The week opened with news from South Korea. Like Larry Page before him, Facebook’s Mark Zuckerberg visited the home of Samsung and LG. The goal of the visit, sources said, was to coax Samsung into making a “Facebook phone”, similar to the unsuccessful HTC First. Facebook apparently realized that, for the Home project to stand any chance of success, it needs a major partner behind it.
Will Samsung give Facebook a helping hand? Probably not – the same well-informed sources claimed that the Korean mammoth has no interest whatsoever in putting out a Facebook Home device. Well, tough luck, Mark.
The constant rat race that is the quest to make the slimmest smartphone in the world has a new leader. Huawei unveiled on Tuesday the thoroughly teased Ascend P6, which at, 6.18 millimeters, is officially the world’s new thinnest phone.
We have to say it, Huawei did a heck of a job designing the P6, although those inclined to nitpicking will point out the design cues that the phones takes from Apple’s iPhone.
With a 720p display and a Huawei-made quad-core processor, the Ascend P6 looks intriguing. And, unlike other devices in the past, Huawei seems decided this time to make the gorgeous Ascend P6 available in a timely manner.
On Wednesday, HTC did something it rarely does – announce a phone that puts battery life ahead of a thin profile. The HTC Butterfly s is the successor to the 2012 Butterfly (and to its American cousin, the Droid DNA), and is, in several ways, better even than the HTC One.
The phone comes with a 5-inch full HD display, a processor that is slightly faster than the One’s, a microSD card, and lo and behold, a 3200 mAh battery. That’s 900 mAh more than the One’s and in line with the Galaxy Note 2 and other leaders in battery life. On top of that, the Butterfly s also brings the goodies that HTC introduced on the One, such as Sense 5 with BlinkFeed, the BoomSound speakers, and the UltraPixel camera. Sweet!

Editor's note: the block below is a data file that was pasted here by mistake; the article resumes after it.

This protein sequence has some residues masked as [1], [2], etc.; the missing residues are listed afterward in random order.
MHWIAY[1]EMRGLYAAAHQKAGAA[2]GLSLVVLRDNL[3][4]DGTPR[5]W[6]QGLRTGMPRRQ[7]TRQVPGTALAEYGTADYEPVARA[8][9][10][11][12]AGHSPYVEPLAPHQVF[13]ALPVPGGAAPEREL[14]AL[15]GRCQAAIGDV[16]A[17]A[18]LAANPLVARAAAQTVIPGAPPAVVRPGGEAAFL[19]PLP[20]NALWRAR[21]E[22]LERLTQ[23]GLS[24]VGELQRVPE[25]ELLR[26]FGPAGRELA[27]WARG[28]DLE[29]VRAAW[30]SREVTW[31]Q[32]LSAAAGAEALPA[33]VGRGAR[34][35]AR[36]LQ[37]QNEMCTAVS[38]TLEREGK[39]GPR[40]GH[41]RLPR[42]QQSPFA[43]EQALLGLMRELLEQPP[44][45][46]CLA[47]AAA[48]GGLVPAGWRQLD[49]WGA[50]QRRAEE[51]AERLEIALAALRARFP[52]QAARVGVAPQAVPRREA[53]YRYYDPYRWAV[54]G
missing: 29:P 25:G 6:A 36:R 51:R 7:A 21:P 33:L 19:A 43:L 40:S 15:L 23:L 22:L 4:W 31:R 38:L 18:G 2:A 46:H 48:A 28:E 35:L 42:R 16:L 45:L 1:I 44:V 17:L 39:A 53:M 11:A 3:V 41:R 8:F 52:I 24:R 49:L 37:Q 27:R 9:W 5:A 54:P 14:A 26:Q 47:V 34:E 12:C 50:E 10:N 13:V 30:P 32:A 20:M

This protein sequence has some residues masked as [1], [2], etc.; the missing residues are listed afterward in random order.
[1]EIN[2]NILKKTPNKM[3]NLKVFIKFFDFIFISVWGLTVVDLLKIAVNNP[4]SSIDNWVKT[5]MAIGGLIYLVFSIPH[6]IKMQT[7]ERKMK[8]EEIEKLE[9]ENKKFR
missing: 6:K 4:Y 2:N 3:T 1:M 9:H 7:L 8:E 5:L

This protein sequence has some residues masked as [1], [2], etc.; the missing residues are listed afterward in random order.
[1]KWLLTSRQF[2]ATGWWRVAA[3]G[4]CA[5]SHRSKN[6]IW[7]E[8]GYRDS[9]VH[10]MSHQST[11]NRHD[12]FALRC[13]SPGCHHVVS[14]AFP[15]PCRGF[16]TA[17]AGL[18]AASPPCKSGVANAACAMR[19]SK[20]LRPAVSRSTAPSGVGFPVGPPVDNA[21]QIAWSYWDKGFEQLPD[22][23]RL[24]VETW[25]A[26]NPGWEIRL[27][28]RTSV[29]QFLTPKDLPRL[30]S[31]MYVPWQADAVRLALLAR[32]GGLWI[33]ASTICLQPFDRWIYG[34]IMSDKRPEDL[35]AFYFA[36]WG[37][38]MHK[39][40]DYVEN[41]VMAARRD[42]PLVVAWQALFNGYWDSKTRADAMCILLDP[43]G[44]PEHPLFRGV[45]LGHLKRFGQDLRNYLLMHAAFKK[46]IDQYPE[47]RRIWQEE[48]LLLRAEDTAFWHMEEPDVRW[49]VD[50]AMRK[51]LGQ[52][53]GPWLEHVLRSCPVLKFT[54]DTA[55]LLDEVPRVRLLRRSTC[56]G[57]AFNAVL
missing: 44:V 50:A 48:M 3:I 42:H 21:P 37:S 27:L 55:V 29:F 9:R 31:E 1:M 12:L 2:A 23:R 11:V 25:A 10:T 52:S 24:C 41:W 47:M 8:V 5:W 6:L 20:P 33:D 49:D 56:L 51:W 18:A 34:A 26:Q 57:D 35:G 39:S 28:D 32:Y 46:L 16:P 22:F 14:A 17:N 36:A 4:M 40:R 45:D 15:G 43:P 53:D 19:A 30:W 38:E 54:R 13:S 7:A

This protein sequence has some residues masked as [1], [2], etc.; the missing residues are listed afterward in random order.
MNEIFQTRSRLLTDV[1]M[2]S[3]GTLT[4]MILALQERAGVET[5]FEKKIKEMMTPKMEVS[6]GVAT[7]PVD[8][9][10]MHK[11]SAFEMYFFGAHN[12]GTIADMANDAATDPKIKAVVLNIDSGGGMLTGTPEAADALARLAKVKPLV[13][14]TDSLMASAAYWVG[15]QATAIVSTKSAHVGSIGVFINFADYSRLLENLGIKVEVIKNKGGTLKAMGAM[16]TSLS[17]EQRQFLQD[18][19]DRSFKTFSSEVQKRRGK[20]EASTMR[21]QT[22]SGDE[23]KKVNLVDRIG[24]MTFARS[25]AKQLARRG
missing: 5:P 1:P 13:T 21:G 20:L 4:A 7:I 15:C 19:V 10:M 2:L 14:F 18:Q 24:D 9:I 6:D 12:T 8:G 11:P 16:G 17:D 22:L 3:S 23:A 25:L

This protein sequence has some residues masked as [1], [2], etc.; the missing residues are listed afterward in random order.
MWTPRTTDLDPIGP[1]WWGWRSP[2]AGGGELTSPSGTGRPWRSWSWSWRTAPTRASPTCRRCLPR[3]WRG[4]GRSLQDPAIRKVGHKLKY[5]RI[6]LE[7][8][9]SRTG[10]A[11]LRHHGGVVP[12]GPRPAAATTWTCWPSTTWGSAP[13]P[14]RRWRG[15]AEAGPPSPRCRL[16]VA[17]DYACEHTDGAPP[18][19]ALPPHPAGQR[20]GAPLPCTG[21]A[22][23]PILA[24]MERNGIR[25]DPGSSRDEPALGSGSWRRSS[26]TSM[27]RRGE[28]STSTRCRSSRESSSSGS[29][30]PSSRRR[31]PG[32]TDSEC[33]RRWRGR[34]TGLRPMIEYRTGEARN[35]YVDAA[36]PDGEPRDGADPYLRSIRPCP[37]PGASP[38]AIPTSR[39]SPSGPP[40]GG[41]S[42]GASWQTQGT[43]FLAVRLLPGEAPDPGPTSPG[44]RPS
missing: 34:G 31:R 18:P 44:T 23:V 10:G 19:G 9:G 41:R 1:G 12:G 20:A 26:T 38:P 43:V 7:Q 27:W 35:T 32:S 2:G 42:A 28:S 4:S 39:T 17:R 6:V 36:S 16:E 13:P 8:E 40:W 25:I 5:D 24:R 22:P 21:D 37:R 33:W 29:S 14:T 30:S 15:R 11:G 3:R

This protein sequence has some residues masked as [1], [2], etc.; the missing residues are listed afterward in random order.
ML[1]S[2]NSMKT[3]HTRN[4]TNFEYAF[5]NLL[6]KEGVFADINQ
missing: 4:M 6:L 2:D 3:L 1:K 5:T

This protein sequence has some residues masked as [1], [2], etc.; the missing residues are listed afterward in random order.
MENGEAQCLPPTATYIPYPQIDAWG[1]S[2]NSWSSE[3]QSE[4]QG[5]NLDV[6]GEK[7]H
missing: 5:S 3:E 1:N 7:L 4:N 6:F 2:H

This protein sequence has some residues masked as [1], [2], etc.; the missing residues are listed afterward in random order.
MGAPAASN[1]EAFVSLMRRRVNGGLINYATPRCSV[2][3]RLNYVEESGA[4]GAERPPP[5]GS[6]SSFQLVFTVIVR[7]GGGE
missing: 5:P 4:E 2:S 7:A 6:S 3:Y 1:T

We knew it was coming, we just didn’t know how hard it would beat its competitors. The Snapdragon 800 was put through its paces by various tech sites this week, and the results paint the picture of a winner. The new Qualcomm chip handily beats most competing SoCs, with only the Tegra 4 processor (which isn’t likely to equip many devices) holding its ground in some tests.
Especially in the graphics benchmarks, the Snapdragon 800 leaves competitors in the dust, and even comes close to matching the performance of some PC processors. The SoC is pegged to power a variety of devices in the second half of the year, from the LG Optimus G2 and the Sony Xperia ZU, to the HTC One Max tablet, and the LTE Advanced variant of the Galaxy S4. Prepare for a new level of performance, Android fans!
Our jaws dropped when we saw what Samsung did with the Ativ Q, a convertible tablet that runs Windows 8 and Android, all while maintaining a sexy silhouette. Unveiled at Samsung’s Premiere event in London, the Ativ Q runs primarily Windows 8, but it virtualizes Android 4.2 and makes it possible to instantly switch between the two operating systems with a tap of a button. It even lets users pin Android apps on the Windows 8 start screen, for easy access.
The device can be used as a tablet, but underneath the 3200 x 1800 display there’s a QWERTY keyboard for all of you, productive types. There’s an S Pen thrown in for good measure, and the magnesium alloy device is powered by a Haswell chip from Intel, for extra-long battery life. We just hope the price of the Ativ Q won’t be prohibitive… Right, Samsung? Right?
On a related note, Samsung also unveiled the Galaxy NX, a mirrorless camera powered by Android.
It was widely reported at the beginning of the year that CEO Peter Chou would resign if the One would fail to bring a much awaited turnaround for HTC. Those reports were apparently inaccurate, and moreover, Mr. Chou is resolved to turn the ship around, whatever it takes.
Peter Chou told shareholders that the ultimate goal of HTC is to get back to the 10 percent market share it used to have in 2011, and even go as high as 15 percent. The beleaguered manufacturer dropped to four percent in 2012, and many analysts maintain grim predictions for their performance in 2013. One thing’s for sure, HTC is a valuable part of the Android ecosystem, and we root for their comeback. Perhaps Iron Man star Robert Downey Jr. will help.
In your opinion, what were the most important news this week, and why?